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Re: Using PostGres general distribution

From: Robert Treat <robert(at)omniti(dot)com>
To: pgsql-general(at)postgresql(dot)org, mgould(at)allcoast(dot)net
Subject: Re: Using PostGres general distribution
Date: 2008-07-31 20:17:46
Message-ID: (view raw, whole thread or download thread mbox)
Lists: pgsql-general
On Thursday 31 July 2008 15:28:14 Mike Gould wrote:
> We currently use SQL Anywhere 9.0.2 as our database in our current product.
>  The main reason is the low maintenance that is required and the
> installation is a breeze.  All we need to do is to ship 3 dll's and a db
> and log file. I understand that with PostGres that the installation will
> end up being much more complex, however that doesn't really worry me as
> much as how much "administration" of the database is needed.

IIRC, SQL Anywhere is designed to work as an embedded database, with 
particular points towards zero administrative overhead.  That's not the 
design goal of PostgreSQL, though it can (and is) used for the underlying 
piece of many products. 

> SQL Anywhere 
> has an event processor built in to make doing database backups while the
> system is online very easy. 

you can do backups of postgres under normal operations using pg_dump. you'll 
need to craft your own scheduler for this, as postgres doesn't include one. 

> We also are able to do certain types of 
> maintenance such as selective reorganize of tables, automatically adding
> additional free space at night so that it doesn't affect performance during
> processing hours and many other functions.

Most DML operations in postgres can be run inside a transaction, and postgres 
is not in the habit of creating artificial constraints for index/tablespace 
size as some other databases.  The main key for you will probably be to turn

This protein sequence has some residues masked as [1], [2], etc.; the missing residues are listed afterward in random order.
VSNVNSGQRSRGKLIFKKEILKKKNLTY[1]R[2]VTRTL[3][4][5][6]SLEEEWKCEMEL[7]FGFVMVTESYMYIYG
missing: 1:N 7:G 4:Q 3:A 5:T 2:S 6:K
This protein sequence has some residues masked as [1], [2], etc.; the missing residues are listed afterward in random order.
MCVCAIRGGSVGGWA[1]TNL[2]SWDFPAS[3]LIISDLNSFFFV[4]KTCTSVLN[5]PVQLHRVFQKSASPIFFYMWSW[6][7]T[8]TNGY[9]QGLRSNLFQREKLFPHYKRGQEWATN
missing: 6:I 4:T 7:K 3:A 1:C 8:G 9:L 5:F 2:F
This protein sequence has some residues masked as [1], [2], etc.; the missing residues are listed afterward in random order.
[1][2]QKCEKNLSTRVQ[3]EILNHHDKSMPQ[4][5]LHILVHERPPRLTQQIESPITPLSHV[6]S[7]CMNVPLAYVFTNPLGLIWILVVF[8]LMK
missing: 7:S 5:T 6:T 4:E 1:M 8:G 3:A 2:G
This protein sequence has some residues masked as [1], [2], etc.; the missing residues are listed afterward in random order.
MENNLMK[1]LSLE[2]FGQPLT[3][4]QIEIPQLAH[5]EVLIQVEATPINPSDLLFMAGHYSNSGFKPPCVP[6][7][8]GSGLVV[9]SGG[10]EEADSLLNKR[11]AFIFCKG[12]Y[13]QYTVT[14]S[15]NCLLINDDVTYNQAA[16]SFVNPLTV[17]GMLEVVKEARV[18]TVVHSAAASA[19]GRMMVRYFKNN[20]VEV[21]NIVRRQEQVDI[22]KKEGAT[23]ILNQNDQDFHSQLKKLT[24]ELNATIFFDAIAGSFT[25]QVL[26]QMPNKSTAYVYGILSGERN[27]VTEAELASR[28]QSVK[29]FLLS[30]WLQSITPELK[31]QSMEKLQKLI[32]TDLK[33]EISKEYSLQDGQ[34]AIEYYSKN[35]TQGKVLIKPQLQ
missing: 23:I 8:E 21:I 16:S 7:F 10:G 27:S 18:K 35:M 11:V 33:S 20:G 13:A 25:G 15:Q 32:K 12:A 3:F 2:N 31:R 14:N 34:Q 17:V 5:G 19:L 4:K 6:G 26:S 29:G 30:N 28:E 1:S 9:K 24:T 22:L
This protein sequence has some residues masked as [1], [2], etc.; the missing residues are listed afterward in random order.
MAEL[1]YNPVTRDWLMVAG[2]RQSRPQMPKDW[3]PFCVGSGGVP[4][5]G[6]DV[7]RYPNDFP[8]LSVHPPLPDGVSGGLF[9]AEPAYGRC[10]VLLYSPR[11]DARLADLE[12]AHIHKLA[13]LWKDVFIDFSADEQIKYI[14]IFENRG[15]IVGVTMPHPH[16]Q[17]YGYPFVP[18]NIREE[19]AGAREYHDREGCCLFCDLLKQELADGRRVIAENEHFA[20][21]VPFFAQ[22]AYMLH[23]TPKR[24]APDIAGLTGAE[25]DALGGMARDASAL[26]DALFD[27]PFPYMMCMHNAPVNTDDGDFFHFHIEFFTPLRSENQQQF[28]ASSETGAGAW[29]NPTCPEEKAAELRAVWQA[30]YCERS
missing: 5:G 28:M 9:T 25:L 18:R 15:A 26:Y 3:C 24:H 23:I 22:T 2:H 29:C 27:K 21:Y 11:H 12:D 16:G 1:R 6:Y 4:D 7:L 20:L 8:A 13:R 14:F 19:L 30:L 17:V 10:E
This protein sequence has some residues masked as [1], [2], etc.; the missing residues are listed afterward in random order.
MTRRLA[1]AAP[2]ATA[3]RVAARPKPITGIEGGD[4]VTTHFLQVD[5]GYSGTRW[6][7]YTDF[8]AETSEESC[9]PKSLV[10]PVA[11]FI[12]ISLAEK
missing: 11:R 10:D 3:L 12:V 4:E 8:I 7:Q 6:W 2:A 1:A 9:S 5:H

the autovacuum daemon on, which will do most of the cleanup work you would 
need to have done regularly automagically. 

> If we had 1500 customers running our system with PostGres and we have
> little control over the server hardware, the OS the customer would be
> running the db on, is Postgres the appropriate choice or is this going to
> be a maintenance nightmare?  How self sufficient is Postgres?

I know postgres is used in many kiosk type systems, where there is little to 
no ongoing maintenance for those machines which sound similar to what you 
might be looking at.  One of the clients my company works with is doing 
something similar to this, distributing a postgres backed application 
designed to be run with little/no postgres maintenance overhead. It's more 
like a data appliance than an embedded app (it deals with 100's GB of data), 
but seems so far has been very doable.  

Most of the trouble scenarios that are involved are when you have no control 
over usage patterns... Ie. someone has direct access to the database, and 
they do massive dumps and reloads of data you haven't designed into your 
original expectations; but if you have controlled access to the server, it's 
likely postgres can work in that scenario. (The other problem spots is server 
upgrades, but you can probably go years on a particular version before that 
becomes really problematic, it just depends on what your applications 
lifecycle looks like)

Robert Treat
Database Architect

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